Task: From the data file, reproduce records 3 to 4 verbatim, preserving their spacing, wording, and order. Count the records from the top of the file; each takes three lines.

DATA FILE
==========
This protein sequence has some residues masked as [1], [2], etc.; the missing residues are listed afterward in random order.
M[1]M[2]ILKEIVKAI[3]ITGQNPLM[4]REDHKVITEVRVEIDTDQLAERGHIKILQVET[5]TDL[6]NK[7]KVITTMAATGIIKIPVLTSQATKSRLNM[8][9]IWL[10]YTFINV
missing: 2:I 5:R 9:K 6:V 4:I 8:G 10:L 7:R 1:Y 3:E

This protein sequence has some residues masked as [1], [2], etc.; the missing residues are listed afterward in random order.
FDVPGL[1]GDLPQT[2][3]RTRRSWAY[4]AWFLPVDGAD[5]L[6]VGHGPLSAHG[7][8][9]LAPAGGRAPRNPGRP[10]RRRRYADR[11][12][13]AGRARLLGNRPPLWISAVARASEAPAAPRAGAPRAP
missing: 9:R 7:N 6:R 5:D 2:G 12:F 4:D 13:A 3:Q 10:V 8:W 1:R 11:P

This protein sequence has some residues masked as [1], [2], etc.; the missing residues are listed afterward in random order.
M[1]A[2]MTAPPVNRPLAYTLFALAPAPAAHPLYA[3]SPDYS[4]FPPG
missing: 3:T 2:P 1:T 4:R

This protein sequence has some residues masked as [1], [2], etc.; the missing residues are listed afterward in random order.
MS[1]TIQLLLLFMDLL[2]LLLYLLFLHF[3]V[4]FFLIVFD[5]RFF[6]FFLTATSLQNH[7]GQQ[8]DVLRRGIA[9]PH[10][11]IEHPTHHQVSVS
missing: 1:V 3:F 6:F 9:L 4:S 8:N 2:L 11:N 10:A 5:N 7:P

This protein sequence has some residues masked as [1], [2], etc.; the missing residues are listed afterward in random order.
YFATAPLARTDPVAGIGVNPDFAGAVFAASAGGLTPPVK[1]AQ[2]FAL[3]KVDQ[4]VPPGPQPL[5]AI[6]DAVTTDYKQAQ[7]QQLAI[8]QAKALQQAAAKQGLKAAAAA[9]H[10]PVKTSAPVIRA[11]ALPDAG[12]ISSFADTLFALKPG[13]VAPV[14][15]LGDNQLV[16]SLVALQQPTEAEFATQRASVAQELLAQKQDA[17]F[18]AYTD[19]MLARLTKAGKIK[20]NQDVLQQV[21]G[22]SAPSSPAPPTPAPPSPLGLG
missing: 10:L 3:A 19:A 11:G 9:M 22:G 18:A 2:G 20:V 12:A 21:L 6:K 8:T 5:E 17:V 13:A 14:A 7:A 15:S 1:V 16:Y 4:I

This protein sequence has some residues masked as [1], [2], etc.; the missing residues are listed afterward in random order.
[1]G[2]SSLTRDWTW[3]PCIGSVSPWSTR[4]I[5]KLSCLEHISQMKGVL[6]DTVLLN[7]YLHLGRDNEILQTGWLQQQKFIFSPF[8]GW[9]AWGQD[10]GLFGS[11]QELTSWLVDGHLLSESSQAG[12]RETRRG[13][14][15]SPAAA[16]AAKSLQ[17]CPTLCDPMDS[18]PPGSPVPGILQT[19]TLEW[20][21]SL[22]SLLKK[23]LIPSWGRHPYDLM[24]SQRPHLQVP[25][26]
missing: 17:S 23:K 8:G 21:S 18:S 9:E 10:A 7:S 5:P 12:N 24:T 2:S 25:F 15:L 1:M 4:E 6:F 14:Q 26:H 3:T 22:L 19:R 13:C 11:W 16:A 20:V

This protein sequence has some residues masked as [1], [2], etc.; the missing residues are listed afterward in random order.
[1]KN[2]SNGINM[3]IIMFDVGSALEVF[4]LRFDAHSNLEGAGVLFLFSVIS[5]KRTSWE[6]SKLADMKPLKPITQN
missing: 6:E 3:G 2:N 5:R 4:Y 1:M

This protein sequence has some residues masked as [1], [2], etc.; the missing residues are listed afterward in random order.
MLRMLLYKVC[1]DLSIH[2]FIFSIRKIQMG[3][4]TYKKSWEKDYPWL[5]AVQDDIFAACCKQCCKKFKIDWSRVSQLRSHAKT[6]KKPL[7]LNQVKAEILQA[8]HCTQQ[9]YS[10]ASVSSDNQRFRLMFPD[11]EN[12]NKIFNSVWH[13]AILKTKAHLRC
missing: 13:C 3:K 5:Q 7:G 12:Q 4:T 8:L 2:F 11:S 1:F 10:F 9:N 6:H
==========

This protein sequence has some residues masked as [1], [2], etc.; the missing residues are listed afterward in random order.
M[1]A[2]MTAPPVNRPLAYTLFALAPAPAAHPLYA[3]SPDYS[4]FPPG
missing: 3:T 2:P 1:T 4:R

This protein sequence has some residues masked as [1], [2], etc.; the missing residues are listed afterward in random order.
MS[1]TIQLLLLFMDLL[2]LLLYLLFLHF[3]V[4]FFLIVFD[5]RFF[6]FFLTATSLQNH[7]GQQ[8]DVLRRGIA[9]PH[10][11]IEHPTHHQVSVS
missing: 1:V 3:F 6:F 9:L 4:S 8:N 2:L 11:N 10:A 5:N 7:P